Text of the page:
The Fine Brothers love to spoil everything, In past years, we’ve featured their popular videos 100 Movie Spoilers in 4 minutes and Spoiling Every Best Picture Winner in Oscar History. After seeing all of the big movies of 2009, the brothers are back once again. Their latest video spoils 50 movies released last year (including all ten best picture nominees) in one take, in under 4 minutes. Watch the video now, after the jump.
And if it isn’t completely obvious already, please be warned that the following video contains spoilers.
Read More »
This Week in DVD & Blu-ray is a column that compiles all the latest info regarding new DVD and Blu-ray releases, sales, and exclusive deals from stores including Target, Best Buy and Fry’s.
HARRY POTTER AND THE HALF-BLOOD PRINCE
(DVD available as single-disc and 2-Disc Digital Copy Special Edition)
The Harry Potter franchise has marked a rare occasion in cinema, or perhaps even a first. To my knowledge, there is no other long-running, self-contained film series in history where the later entries have improved considerably on their predecessors. As the young Harry Potter has matured, so too have the films depicting his wizarding adventures, turning what initially began as a family friendly adaptation of, essentially, fluff wish-fulfillment silliness, into an artistically rendered journey of kids attempting to balance their growth into adults against the never-ending onslaught of horrors that plague their lives. Cuaron’s Prisoner of Azkaban may remain the champion when it comes to telling the best Potter story that stands on its own, but considering that The Half-Blood Prince is clearly an intermediate chapter that was designed to align the necessary pieces for the final chapter, director David Yates should be applauded for the masterful way he’s managed to sidestep that issue by maintaining a strong focus on progressing the emotional core of the story instead of becoming bogged down in the notably less compelling central plot conflict, as well as gratuitous CGI-heavy action set pieces and wand battles. It’s because of this that, against all odds, Harry Potter and the Half-Blood Prince turned out to be my favorite entry in the series yet, delivering a strangely perfect blend of character-based melodrama, genuinely hilarious moments of comedy, and a palpable sense of dread in every frame. If I wasn’t quite convinced that Yates was capable of tying up the films in a satisfying way after Order of the Phoenix, this most recent effort has convinced me that there’s no other man more qualified for the job.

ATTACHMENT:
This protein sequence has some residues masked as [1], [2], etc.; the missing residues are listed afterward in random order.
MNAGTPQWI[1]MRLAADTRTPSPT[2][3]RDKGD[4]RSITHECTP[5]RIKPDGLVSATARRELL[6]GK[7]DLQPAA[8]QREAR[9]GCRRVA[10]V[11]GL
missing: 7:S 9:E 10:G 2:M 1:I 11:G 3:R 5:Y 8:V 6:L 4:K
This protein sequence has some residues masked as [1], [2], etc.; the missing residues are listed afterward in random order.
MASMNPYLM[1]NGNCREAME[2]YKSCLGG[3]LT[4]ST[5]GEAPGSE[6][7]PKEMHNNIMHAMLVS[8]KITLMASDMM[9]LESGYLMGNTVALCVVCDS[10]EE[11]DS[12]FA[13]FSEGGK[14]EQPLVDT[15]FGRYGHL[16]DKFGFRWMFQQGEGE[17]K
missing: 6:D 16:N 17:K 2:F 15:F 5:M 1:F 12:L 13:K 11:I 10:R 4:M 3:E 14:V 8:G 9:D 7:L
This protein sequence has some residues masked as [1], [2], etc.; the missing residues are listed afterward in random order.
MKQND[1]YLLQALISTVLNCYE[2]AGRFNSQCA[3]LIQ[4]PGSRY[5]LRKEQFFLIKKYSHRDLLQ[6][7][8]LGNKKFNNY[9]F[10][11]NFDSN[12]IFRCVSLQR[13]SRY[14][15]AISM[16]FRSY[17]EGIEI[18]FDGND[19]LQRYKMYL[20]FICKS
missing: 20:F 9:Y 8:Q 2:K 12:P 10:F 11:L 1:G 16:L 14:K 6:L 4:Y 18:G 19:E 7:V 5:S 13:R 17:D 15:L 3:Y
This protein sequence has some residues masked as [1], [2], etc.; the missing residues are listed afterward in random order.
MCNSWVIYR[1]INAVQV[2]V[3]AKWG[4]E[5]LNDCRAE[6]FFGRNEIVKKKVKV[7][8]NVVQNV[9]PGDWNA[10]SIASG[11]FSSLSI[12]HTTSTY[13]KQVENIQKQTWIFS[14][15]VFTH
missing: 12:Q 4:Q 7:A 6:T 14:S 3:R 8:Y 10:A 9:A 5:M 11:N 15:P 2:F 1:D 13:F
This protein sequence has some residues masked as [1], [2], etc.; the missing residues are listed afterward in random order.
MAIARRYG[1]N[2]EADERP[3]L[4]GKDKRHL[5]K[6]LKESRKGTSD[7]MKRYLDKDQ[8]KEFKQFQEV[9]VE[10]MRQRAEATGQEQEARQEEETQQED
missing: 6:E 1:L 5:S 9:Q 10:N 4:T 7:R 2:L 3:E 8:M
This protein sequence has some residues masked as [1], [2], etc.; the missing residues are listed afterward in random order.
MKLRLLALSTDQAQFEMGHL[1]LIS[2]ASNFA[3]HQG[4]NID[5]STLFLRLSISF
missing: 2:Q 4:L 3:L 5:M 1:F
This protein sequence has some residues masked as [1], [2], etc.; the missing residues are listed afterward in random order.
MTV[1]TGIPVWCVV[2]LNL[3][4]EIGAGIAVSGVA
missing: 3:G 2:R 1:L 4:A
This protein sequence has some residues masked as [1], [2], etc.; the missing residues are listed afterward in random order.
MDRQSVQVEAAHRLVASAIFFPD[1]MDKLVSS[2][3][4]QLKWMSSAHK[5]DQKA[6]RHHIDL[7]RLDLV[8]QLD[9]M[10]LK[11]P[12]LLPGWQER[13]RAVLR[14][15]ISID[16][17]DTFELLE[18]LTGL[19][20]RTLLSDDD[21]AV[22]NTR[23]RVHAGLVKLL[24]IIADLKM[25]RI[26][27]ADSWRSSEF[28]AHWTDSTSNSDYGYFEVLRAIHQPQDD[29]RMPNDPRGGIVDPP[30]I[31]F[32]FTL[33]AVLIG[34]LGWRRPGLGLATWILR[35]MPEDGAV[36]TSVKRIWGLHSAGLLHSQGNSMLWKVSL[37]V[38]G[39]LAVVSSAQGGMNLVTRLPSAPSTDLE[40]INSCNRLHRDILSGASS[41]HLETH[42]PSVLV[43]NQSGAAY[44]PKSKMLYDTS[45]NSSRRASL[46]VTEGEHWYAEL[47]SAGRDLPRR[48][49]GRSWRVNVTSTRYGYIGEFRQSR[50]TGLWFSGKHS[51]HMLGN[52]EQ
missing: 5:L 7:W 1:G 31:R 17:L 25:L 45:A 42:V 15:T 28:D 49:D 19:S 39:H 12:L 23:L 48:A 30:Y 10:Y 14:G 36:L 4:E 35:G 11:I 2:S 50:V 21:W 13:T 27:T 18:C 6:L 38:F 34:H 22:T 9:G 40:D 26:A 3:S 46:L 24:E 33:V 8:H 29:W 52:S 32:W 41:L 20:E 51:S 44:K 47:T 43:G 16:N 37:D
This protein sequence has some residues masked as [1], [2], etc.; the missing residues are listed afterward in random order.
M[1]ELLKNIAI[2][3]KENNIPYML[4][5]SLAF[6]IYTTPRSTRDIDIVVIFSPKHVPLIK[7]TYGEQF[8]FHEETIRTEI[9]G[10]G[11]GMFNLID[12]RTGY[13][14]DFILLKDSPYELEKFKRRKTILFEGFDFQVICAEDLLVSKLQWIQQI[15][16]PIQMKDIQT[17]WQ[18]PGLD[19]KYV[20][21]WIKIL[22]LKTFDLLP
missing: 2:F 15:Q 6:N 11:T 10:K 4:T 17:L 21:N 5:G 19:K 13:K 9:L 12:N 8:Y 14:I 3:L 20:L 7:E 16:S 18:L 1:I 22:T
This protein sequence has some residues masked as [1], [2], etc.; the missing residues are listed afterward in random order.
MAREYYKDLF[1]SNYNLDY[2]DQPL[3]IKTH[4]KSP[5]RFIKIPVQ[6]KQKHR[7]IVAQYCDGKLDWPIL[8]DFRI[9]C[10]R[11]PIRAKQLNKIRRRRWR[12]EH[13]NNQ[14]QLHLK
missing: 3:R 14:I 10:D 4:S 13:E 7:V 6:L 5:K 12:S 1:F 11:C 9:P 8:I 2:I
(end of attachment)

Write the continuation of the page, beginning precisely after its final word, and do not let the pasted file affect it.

Notable Extras: 2-disc DVD – Featurettes on the cast and crew and the life of author J.K. Rowling, additional scenes, a sneak peek at the Universal Orlando Resort’s The Wizarding World of Harry Potter theme park, and a digital copy of the film. Blu-ray – Includes everything on the DVD, as well as a Maximum Movie Mode with the stars, director and producers.
|BEST DVD PRICE*
|Amazon – $9.99
*Does not include 2-Disc Edition, which costs $19.99 at Fry’s and Amazon, $22.99 at Best Buy, and $26.99 at Target (see below).
|BEST BLU-RAY PRICE
|Amazon – $15.99
Read More »
It seems like no critique of Michael Mann‘s Public Enemies would be complete without discussing the high definition digital cinematography. It seems to really annoy some people (there was a long discussion on this week’s /Filmcast about this) while others believe that the technology adds to the realism of the moment.
On this week’s episode of The Totally Rad Show, they reviewed Public Enemies, complete with a discussion of the digital look. Alex Albrecht explained that the digital look didn’t work for him (watch the clip after the jump) because the story didn’t make sense to be presented in this way. For example, a film like Collateral works much better with the digital look because the look of the story, and the setting of downtown Los Angeles works for the digital aesthetic.
So I’m wondering, movie and story aside (lets not talk about the movie, we already did that) — were you bothered by the High Definition look of Public Enemies? Why did you think it didn’t work for you? Could it be that we’re just use to the film look and that kids growing up today might think that the digital look looks more realistic? Or is it like Alex suggests, a look that shouldn’t be used for certain types of stories, like period films? Leave your thoughts in the comments below!
Read More »
In this episode of the /Filmcast, David Chen, Devindra Hardawar and Adam Quigley find out what this whole Mumblecore deal is all about, try to write the plot of the new Asteroids film, assess the career and etymology of Nimrod Antal, discuss the look of Public Enemies, and get excited about the trailers of Jennifer’s Body and The Informant. Special guest Dan Trachtenberg joins us from the Totally Rad Show.
You can always e-mail us at slashfilmcast(AT)gmail(DOT)com, or call and leave a voicemail at 781-583-1993. Join us next Monday at 9 PM EST / 6 PM PST at Slashfilm’s live page as we review Bruno.
Download or Play Now in your Browser:
Subscribe to the /Filmcast:
Read More »
Cool Posts From Around the Web: